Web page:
Govt to set Cyberjaya back on track with new measures


The government will announce the measures to get Cyberjaya back to its original creation and boost Malaysia’s information and communications technology (ICT) industry.

Communications and Multimedia Minister Gobind Singh Deo said the government is working on some initiatives to make Cyberjaya the multimedia hub that was envisioned by Prime Minister Tun Dr Mahathir Mohamad 20 years ago.

“We are in the process to announce some initiatives of what we will do at Cyberjaya. When we are ready, we will tell the public what we want to do and what the next initiatives are,” Gobind said at the National ICT Association of Malaysia (Pikom) Leadership Summit yesterday.

“We want it to be a vibrant hub for start-ups and a place where our local tech companies become the envy of the region, if not the world,” he added.

Gobind urged ICT players to work together with the government to be one of the industry’s global market leader.

He said 20 years ago, Malaysia was known to be the potential leader in the ICT global industry via the establishment of the Multimedia Super Corridor (MSC).

“The MSC showed that we could do it. People looked at us as one of the leading nations in this field, but now we seem to lag behind.

“So, I urge the local industry such as Pikom to look at this, gather our players and propose to us on how we can be back on track,” he added.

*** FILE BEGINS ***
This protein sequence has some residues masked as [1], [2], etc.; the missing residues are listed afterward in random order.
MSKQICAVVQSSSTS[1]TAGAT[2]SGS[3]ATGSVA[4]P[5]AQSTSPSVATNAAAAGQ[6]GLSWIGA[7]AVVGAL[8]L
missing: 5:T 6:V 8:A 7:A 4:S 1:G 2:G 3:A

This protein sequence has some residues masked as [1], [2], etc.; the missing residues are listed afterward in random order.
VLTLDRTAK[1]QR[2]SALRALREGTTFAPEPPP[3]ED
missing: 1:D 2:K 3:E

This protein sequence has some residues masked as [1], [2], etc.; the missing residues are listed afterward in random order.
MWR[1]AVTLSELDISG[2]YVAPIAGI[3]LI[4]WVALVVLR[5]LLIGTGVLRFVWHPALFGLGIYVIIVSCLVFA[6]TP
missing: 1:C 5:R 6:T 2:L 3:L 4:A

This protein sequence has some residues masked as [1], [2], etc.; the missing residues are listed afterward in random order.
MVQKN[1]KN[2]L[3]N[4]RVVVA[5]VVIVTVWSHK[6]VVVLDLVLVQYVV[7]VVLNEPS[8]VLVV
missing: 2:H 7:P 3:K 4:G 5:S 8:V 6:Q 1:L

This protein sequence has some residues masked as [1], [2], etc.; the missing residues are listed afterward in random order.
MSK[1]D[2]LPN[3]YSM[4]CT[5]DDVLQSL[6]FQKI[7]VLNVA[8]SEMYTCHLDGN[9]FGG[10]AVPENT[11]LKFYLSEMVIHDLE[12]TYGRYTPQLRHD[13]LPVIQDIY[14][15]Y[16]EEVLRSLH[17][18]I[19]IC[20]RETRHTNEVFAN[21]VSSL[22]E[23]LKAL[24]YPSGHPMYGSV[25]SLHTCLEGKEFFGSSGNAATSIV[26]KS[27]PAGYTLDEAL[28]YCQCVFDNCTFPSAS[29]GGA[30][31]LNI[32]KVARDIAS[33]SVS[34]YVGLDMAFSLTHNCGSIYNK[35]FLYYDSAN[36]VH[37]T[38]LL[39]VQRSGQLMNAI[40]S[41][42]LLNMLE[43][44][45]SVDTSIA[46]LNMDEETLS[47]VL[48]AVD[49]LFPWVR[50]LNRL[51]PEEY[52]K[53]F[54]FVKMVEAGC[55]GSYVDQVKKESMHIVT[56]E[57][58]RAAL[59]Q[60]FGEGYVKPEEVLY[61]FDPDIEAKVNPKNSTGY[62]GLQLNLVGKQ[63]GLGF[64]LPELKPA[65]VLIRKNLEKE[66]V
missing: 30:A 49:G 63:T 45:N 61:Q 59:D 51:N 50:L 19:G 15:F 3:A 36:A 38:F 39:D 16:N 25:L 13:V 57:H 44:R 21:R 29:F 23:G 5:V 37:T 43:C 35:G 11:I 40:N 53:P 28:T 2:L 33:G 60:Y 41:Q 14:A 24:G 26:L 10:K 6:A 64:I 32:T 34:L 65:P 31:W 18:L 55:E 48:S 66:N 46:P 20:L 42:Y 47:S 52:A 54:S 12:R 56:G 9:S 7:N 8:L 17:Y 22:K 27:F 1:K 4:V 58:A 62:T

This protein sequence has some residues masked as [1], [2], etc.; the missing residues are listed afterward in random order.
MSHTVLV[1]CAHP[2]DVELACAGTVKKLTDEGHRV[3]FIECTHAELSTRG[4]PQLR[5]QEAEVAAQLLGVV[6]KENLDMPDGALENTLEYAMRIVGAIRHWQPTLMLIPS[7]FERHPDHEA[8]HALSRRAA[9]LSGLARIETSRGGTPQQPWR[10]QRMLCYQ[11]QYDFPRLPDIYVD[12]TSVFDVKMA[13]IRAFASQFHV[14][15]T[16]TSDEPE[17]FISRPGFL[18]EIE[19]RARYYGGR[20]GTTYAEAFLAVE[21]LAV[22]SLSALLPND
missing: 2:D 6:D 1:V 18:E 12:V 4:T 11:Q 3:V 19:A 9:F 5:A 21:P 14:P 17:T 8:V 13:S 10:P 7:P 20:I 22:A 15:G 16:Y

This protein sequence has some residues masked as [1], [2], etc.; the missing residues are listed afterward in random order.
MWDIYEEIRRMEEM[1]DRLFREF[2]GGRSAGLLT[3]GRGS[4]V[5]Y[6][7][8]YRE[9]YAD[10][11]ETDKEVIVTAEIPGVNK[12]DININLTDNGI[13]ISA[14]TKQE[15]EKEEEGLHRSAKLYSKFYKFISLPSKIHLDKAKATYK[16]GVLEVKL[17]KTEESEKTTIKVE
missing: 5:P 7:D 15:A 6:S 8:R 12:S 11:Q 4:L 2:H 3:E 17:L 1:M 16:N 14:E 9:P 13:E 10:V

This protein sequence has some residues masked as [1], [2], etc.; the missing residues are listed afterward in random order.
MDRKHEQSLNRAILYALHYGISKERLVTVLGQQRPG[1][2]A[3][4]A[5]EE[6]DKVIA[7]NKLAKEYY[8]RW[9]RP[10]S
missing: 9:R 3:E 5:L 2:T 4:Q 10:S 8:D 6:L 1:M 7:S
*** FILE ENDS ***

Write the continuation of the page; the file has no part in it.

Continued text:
“This is indeed a difficult task but one that is certainly achievable and not to mention — not without precedent. To those of us old enough to remember the early days of the MSC, you would remember that Malaysia was already recognised during that time as a leader in the ICT space.

I think this is the best time for this country to lead again,” Gobind said further.

In 2000, IT icon Bill Gates described the MSC in Cyberjaya as fastest developing IT centre in the world.

Last August, Dr Mahathir said the MSC project will be revived to promote digitisation of the country’s economy due to its importance in the current era.

The MSC programme was officially launched by Dr Mahathir in February 1996, which was then perceived as a crucial element to accelerate the objectives of Vision 2020 and to transform Malaysia into a modern state by 2020, with the adoption of a knowledge-based society framework.

Meanwhile, Pikom launched its 10th edition of ICT Strategic Review which covers a range of thought-leadership topics — such as economic outlook, a feature on digital tax, blockchain technology and ICT salary trends in the country.

Pikom chairman Ganesh Kumar Bangah also said the local ICT industry would not be affected much from the implementation of digital tax.

“I think it will target foreign content providers such as Netflix. So, I do not see that affecting the (local) digital economy substantially at this time,” he said.

“Instead, we hope it can help the local industry to compete better because as local companies are subjected to the Sales and Services Tax. We hope the details of the implementation will help to support the local industry to compete better, locally and globally,” he added.

Pikom projects ICT contribution to GDP to reach RM192 billion this year, based on an average annual growth rate of 7.8% in the respective years, which RM96.5 billion would be contributed by the small and medium enterprises.

Last year, the total share of ICT segment to the whole economy stood at about 18.3%.